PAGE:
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Wouldn't it be great to have a specific machine or gadget for every task in the kitchen? When you're improvising this may seem like the ideal, but it is really not.

There are a couple of kitchen electronics we use every day (coffee maker and toaster) while the rest are used occasionally. Our condo has the smallest kitchen we've ever had making counter and cupboard space a premium and only for the must-haves.

Then there is the cost factor. $20-$50 sounds inexpensive until you multiply it by number of appliances. Of course, the price could be even higher depending on features and brand.

Least Used Kitchen Appliances

Here are ten items I've had or considered that were eventually deemed unnecessary. Most likely, you don't need them either.

1. Baked Potato Cooker. We got this as a Christmas gift. I appreciate the thought but we never used it and finally donated it after storing for a couple of years. I prefer the taste of oven-baked potatoes. If we don't have the time or want to heat the kitchen, I just microwave them.

2. Electric Wok. At one time, I used the wok every 3-4 weeks, but the footprint of it required a lot of storage space so it was downsized along with our home. Now, I use a large multi-purpose skillet and it works just fine.

3. Cappuchino Maker. My oldest son wanted one of these for a holiday present years ago. We gave it to him and I think it got used a handful of times. He liked the drinks but wasn't willing to go to the trouble to make them regularly. Not too much later, it was at a garage sale.

4. Ice Cream Maker. This may be the most controversial machine on the list. I remember how much time electric makers saved homemade ice cream lovers when they first came out. However, most households just don't use them enough to justify the storage space.

5. Rotisserie. Chicken broiled on a rotisserie is one of my favorite meals. I get a 3-4 pound broiled chicken for only $5 at the nearby big box store. Just the thought of cleaning the machine, let alone paying for and storing it, turns me off!

6. Sandwich Press. Who doesn't love a grilled sandwich or panini? But you don't need a separate machine. I have a counter-top grill with 5 types of inserts so I can make hot sandwiches, waffles and grill meat all with the same appliance.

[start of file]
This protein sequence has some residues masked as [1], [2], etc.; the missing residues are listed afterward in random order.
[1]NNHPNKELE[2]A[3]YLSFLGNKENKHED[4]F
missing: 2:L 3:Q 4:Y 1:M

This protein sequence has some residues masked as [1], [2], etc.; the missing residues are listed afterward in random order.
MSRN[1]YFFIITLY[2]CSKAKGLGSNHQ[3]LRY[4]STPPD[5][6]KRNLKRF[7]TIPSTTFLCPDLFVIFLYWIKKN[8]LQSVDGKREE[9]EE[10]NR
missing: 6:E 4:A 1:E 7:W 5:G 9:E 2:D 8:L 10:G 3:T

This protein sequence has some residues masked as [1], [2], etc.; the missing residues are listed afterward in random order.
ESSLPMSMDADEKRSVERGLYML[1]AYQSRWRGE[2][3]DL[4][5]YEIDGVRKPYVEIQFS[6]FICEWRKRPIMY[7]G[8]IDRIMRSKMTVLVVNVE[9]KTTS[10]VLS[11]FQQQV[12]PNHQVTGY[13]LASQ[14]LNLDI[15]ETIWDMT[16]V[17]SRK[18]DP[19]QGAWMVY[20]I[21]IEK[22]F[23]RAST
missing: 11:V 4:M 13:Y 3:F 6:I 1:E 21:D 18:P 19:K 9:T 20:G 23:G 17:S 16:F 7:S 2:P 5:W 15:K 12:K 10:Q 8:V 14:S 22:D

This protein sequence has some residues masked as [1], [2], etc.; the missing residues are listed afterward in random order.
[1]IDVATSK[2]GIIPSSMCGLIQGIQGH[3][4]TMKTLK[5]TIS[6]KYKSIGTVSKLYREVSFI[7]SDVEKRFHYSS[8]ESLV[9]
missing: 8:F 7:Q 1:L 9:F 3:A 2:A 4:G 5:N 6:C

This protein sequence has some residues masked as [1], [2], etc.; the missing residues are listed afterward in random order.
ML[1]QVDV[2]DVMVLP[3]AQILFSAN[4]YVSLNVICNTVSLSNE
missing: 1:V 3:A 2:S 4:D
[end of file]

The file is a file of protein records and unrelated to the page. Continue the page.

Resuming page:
7. Wine Opener. If you open a bottle of wine nightly, then maybe this gadget wouldn't be a bad deal. For box wine or infrequent drinkers, a manual corkscrew is just fine.

8. Ice Shaver. Hawaiian shaved ices are refreshing on a hot summer day. What do you do with the machine the rest of the year? I think it's cheaper in the long run to buy the occasional shaved ice instead of getting the machine and ingredients.

9. Egg Cooker. When I think about the hundreds of years people have been cooking eggs, an electric egg cooker seems very unnecessary. Don't limit yourself to cooking them one or two styles. Use a skillet or pot (for boiled eggs) and follow a good cook book. You'll be making perfect eggs in no time.

10. Quesadilla Maker. We love quesadillas, but it seems silly to have machine just to make them and warm tortillas. That multi-purpose skillet is the perfect size for burrito size tortillas and my husband makes a mean chicken quesadilla!

Take a critical look at your kitchen? Do you have machines and gadgets that are rarely used? Lighten the load and sell or donate them. What is the kitchen appliance you never use?

About Kay Lynn

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22 comments add your comment

  1. I don’t think I have an appliance I never use, but there are a few I under use. We have a huge coffee maker that we pull out for parties, ice tea maker, and a blender.

    • My blender and food processor are definitely under-used — to the point I should probably get rid of them. If you host events with large groups then I can see holding onto the big coffee maker.